A: It was a request from Formula I in France. They wanted a big event to go on July 14, which is the day before the French Grand Prix at Magny-Cours, it’s about 100 kilometers south of Paris, and somebody in the organization rather fancifully suggested Pink Floyd playing "Dark Side of the Moon," and somebody else rather fancifully approached various people who said, "Are you f***ing insane? It’s not going to happen."

And they then said, "What about Roger Waters, would he do it?" So they asked me and I was rather taken aback, I have to say. I thought about it and I thought, "Hey why not? What a cool idea." And the more I’ve worked on it the more the idea has grown on me and we’re working very hard. And I’m going downtown as we speak to work on visuals for "Dark Side of the Moon" and the rest of the show. I‘ve got a great band together and I have every hope that we will do the work justice.

Q: When Pink Floyd toured originally on that record, did you play it from beginning to end?

A: In those days in the ‘70s routinely for a few tours, what we would do was play the last two records. For the "Dark Side of the Moon" tour, we played a first half of bits and pieces from other records, then "Dark Side of the Moon."

But then the next tour, the "Wish You Were Here" tour, we played "Dark Side of the Moon" in its entirety, then we played "Wish You Were Here" in its entirety. And on the next tour, which was the "Animals" tour, we didn’t play any of "Dark Side of the Moon," we played "Wish You Were Here" and "Animals."

Q: Hearing this record in SACD was like hearing it again for the first time. What is it about new technology that brings new layers to this record?

A: That comes down to the mix. James Guthrie did that 5.1 mix, I have to say with some input from both Dave [Gilmour] and from me. I sat in the studio with him for hour after hour listening to it.

We all focus on different things. One of the things that Dave and I used to argue about was he was always wanting to bury the voices deeper and deeper into the mix, and I was always wanting to make them more and more audible. That was just my position, I love all that human voice speaking stuff that’s on that record, and I think you get to hear some of that more clearly than you did.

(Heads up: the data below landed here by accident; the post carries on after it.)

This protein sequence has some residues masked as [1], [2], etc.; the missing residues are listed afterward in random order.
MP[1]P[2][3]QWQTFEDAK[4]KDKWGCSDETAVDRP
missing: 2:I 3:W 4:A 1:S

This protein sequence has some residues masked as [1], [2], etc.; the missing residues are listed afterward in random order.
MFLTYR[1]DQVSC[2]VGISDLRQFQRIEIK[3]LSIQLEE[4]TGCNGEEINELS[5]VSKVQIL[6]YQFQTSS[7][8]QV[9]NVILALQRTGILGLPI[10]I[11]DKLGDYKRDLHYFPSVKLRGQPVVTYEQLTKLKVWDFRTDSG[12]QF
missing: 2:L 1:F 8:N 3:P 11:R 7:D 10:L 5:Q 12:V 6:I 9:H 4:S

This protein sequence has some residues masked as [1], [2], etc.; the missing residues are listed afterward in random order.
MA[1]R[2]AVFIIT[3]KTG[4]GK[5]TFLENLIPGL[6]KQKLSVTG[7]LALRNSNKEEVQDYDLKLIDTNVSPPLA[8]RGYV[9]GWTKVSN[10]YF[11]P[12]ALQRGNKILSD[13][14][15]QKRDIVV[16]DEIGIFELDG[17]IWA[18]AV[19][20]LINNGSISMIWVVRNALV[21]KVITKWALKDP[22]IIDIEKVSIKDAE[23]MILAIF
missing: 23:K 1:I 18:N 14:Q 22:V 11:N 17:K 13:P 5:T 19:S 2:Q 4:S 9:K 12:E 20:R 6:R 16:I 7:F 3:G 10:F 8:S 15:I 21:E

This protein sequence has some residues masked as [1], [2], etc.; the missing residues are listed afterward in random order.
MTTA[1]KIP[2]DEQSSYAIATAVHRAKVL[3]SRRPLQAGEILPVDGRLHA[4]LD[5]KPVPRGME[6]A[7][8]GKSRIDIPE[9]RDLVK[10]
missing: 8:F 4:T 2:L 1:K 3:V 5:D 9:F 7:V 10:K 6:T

Q: That’s true, it sounds like they’re sitting in the room with you when the guy says, "I was very drunk at the time."

A: Yeah, yeah. That was Henry McCullough. I felt a need to include the human voice on the record, so I devised this way of asking people questions in a particular order that would elicit responses that were interesting.

The most interesting responses are from three questions. The first one was, "When was the last time you were violent?" And when you’d answer that one, you’d move on to the next question, "Where you in the right?" And then there were some questions about dark side of the moon that got people to ramble a bit.

But the "Were you in the right?" got terrific responses from people. So that’s how that happened, and they just seemed to slide into the record without any kind of problem, they lived very comfortably with the music.

Q: So you and Dave Gilmour worked together on the SACD release of "Dark Side of the Moon." Have you done that on any other Pink Floyd re-issues?

A: When I say we worked together, we weren’t actually in a room together. We both had separate conversations with James Guthrie, who was doing the actual heavy lifting. But we haven’t gone back and done anything with any of the other stuff.

Q: You looked like you were having a ball onstage at Live 8 last summer.

A: I was, trust me. It was very cool, I really loved every minute of it.

Q: So do you think that was the last time you’ll get a chance to do that?

A: As I’m sure you’ve read in the press he’s been doing, Dave is very adamant that that’s it, he’s done, he’s doing his solo stuff, Pink Floyd is behind him and blah-di-blah-di-blah.

Never say never, you know? I thought it was fun. It was more than fun. And it was so interesting to hear what it actually sounds like with Rick [Wright] and Nick [Mason] and Dave and I all playing together. Because there is a very specific kind of vibe and sound to it, which I hold in great regard and which brought back lots of memories. It was terrific, I really loved it.

Q: The imagery also is a big part of the "Dark Side" legacy.

A: Storm Thorgerson and Aubrey Powel designed it at Hipgnosis. They came in with like six or seven ideas for album covers and threw them on the floor in the control room and we all as one man went, "That one!" There wasn’t any conversation.

There is just something so cool about it. I think it’s so great that there’s no writing on it, there’s nothing on the outside of the cover. That I can’t explain.

The tour I’m doing, I’m doing a sort of a modified version of the same kind of iconic thing, because it seemed to me stupid not to. When that happens you’ll see that a lot of the artwork for the program for the tour is based upon the pyramid.